Jim's Big Picture: Mad Max Beyond Thunderdome: Why We Do't Need Armageddon for Gold Prices to Head Higher
Also on the Big Picture: On the Record with Jim Puplava and John Loeffler
In this segment Jim gives his reasoning why gold prices can head higher without a crisis situation, or economic Armageddon. Jim sees many fundamental economic factors that could push gold and commodities higher, without the need for an “end of the world” scenario. The next topic is “On The Record”, as Jim is interviewed by John on a wide range of topics, including his macro views, investment topics and the content of the program. Jim also answers more of your Q-Calls in this segment of the program.
Puru Saxena: China's Real Estate Bubble on the Verge of a Bust
As Long As Central Banks Are Printing Money, You Have to Be in Stocks
Jim welcomes Puru Saxena, Editor and Founder of Money Matters and Puru Saxena Limited in Hong Kong. Puru believes that the Chinese real estate bubble is on the verge of a major bust, which will not bode well for China, or Asia. He believes the thirteen year bear market in stocks is over, and a multiple year bull market in equities has begun, especially in the US. Puru sees the dollar as the most liquid and secure currency in the world and does not foresee a dollar crisis. Due to supply and demand factors, he does not favor commodities, as prices will be under pressure in the near to medium term.
Jeffrey Brown on Global Net Oil Exports: Is It Midnight on the Titanic?
Available Global Net Oil Exports Continue to Decline, Outpacing Gains in US Oil Production
Jim welcomes Jeffrey Brown, Independent Petroleum Geologist, creator of the Export Land Model, and ASPO-USA Board Member. Jeffrey explains his Export Land Model, and reviews the major trends regarding availability of oil exports on the world market. Jeffrey also looks at the growing tension between oil production and the rising internal demand of oil-producing nations as well as China, India, and other emerging economies. His overall thesis is that the US oil industry continues to make a serious mistake by providing, in his opinion, wildly unrealistic scenarios for future US and global crude oil production.
The Big Picture: The Significance of Cyprus – Is the US Dollar on the Cusp of a Surprise?
Also on the Big Picture: “Triple Top or New Secular Bull Market?” and “Still Waiting For Armageddon?”
In this week’s edition of the Big Picture, Erik Townsend and Ryan Puplava sit in for Jim and discuss three different topics. The first, “The Significance of Cyprus- US Dollar on the cusp of a surprise?” deals with the events in Cyprus in the context of helping to stregthen the US dollar. Combining this banking fiasco with central banking printing around the globe, the US dollar looks primed to stregthen, which most do not expect. They discuss the implications for stocks, gold and commodities if this were to happen. In the next Big Picture topic, “Triple Top or New Secular Bull Market?”, Erik and Ryan discuss the issue, and make distinctions between economic recovery and stock market strength. In the last topic, “Still Waiting for Armageddon?” Erik and Ryan look at those still waiting for a disaster in their “bunker”, and stress that no matter when, or if, the calamity arrives, investors need to have a financial plan in place and not be paralyzed by fear. They also discuss the possibility that there could be a bond market melt-down, but that stocks might benefit.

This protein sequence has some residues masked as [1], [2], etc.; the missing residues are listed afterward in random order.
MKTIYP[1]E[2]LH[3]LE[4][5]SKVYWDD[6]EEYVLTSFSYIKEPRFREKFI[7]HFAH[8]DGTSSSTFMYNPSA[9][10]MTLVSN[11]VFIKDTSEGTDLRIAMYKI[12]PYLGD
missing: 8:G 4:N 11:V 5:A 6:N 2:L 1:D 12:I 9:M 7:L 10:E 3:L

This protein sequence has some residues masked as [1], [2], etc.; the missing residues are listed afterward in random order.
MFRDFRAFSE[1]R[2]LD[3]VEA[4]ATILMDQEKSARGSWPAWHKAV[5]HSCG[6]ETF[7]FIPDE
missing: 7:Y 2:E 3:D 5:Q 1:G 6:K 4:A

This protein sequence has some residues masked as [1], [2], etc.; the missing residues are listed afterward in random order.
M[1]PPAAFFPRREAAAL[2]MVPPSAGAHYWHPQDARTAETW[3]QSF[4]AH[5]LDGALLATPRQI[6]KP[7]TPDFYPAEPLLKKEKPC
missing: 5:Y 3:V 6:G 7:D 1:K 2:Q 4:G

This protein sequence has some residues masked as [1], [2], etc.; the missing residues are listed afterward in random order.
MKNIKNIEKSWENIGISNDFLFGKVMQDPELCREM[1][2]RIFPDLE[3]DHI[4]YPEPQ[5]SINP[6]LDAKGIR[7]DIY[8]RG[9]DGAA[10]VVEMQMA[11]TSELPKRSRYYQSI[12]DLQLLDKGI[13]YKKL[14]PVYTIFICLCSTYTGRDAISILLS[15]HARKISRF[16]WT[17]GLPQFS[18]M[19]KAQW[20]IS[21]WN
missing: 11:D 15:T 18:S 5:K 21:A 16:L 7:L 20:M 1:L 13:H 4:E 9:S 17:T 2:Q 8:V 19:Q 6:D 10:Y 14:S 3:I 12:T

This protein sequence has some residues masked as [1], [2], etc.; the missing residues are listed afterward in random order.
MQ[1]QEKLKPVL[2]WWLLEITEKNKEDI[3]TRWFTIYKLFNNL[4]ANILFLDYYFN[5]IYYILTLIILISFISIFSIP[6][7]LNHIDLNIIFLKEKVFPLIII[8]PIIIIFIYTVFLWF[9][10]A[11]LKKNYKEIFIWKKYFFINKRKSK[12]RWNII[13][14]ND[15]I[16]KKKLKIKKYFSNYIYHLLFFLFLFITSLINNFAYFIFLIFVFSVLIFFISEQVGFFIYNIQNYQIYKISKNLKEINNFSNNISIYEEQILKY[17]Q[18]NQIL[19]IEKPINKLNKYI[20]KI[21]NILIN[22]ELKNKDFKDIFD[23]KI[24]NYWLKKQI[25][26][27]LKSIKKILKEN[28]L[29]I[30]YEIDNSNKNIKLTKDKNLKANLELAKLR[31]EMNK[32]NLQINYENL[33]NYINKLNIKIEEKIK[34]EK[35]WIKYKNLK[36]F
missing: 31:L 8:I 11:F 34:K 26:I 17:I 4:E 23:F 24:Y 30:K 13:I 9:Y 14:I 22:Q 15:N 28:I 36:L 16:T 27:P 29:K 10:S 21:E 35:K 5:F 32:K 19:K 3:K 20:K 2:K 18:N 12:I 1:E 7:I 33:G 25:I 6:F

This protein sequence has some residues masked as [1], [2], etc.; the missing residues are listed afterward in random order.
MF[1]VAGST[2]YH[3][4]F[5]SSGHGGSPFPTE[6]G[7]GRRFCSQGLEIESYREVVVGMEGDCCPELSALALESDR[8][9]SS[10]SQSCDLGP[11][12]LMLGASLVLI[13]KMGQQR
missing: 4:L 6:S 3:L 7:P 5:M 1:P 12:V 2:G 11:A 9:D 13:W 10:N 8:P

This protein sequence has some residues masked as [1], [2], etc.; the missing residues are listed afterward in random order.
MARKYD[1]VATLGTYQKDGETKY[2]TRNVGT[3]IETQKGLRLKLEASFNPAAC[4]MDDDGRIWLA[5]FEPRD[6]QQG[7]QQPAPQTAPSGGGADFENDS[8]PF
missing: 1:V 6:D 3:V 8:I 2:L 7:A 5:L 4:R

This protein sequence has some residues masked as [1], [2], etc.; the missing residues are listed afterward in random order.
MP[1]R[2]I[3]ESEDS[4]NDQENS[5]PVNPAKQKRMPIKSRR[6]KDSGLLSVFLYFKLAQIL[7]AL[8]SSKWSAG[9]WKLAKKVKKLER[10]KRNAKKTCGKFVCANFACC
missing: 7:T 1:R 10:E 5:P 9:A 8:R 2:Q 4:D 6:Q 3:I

Doug Noland on the Granddaddy of All Super Bubbles, the Global Sovereign Bond Market
Global QE Makes the Dollar Look Relatively More Attractive
Jim welcomes back Douglas Noland, Senior Portfolio Manager at Federated Investors Inc. Doug sees the global government finance bubble as the next crisis epicenter. He believes the US has exported the finance bubble and today QE by central banks around the world make the dollar more attractive by comparison. Doug also sees the German people taking a harder line against bailouts in Europe, leaving their government in a bind. He believes that US bank depositors are also at risk of confiscation, by inflation.
Jim Puplava’s Big Picture: Dying of Money- This Time It’s Global
Good inflation vs. Bad Inflation
In this week’s first Big Picture topic, Jim discusses the implications from the book “Dying of Money: Lessons of the Great German and American Inflations” by Gens O. Parsson. Jim looks at the lessons from prior inflationary episodes in Germany and America, and sees similarities to today, only now it’s on a global basis. Jim also answers your Q-Calls in this segment.
Market volatility and the breakdown of fundamental and technical indicators are only a few signs. There are others which are more subtle and not visible to the human eye—below the surface. They show up in bear-o-metric readings of the nation's money supply, credit expansion and the breakdown of corporate earnings. With all of these readings, we know that a storm is coming. The question is: "What kind will it be?"
—Jim Puplava, The Perfect Financial Storm Part 3